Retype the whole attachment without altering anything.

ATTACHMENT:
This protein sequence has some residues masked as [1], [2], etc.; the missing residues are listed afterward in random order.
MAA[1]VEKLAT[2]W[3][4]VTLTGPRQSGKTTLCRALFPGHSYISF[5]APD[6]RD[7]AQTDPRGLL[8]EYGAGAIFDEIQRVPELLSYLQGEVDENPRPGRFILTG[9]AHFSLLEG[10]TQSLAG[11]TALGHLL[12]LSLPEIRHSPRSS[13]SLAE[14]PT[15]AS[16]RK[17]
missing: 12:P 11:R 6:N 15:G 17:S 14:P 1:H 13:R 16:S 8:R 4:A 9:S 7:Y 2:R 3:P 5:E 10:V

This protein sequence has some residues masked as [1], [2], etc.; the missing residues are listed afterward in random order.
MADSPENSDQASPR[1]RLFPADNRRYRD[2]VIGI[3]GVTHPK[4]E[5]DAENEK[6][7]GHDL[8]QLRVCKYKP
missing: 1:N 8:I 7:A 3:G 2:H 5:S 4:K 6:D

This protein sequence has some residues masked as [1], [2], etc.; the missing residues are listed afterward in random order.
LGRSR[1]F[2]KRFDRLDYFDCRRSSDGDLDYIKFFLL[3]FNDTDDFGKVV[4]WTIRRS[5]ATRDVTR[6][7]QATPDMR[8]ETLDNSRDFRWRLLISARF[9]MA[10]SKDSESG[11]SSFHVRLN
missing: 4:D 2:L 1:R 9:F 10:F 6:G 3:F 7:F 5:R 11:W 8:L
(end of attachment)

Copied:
This protein sequence has some residues masked as [1], [2], etc.; the missing residues are listed afterward in random order.
MAA[1]VEKLAT[2]W[3][4]VTLTGPRQSGKTTLCRALFPGHSYISF[5]APD[6]RD[7]AQTDPRGLL[8]EYGAGAIFDEIQRVPELLSYLQGEVDENPRPGRFILTG[9]AHFSLLEG[10]TQSLAG[11]TALGHLL[12]LSLPEIRHSPRSS[13]SLAE[14]PT[15]AS[16]RK[17]
missing: 12:P 11:R 6:N 15:G 17:S 14:P 1:H 13:R 16:S 8:R 4:A 9:S 7:Y 2:R 3:P 5:E 10:V

This protein sequence has some residues masked as [1], [2], etc.; the missing residues are listed afterward in random order.
MADSPENSDQASPR[1]RLFPADNRRYRD[2]VIGI[3]GVTHPK[4]E[5]DAENEK[6][7]GHDL[8]QLRVCKYKP
missing: 1:N 8:I 7:A 3:G 2:H 5:S 4:K 6:D

This protein sequence has some residues masked as [1], [2], etc.; the missing residues are listed afterward in random order.
LGRSR[1]F[2]KRFDRLDYFDCRRSSDGDLDYIKFFLL[3]FNDTDDFGKVV[4]WTIRRS[5]ATRDVTR[6][7]QATPDMR[8]ETLDNSRDFRWRLLISARF[9]MA[10]SKDSESG[11]SSFHVRLN
missing: 4:D 2:L 1:R 9:F 10:F 6:G 3:F 7:F 5:R 11:W 8:L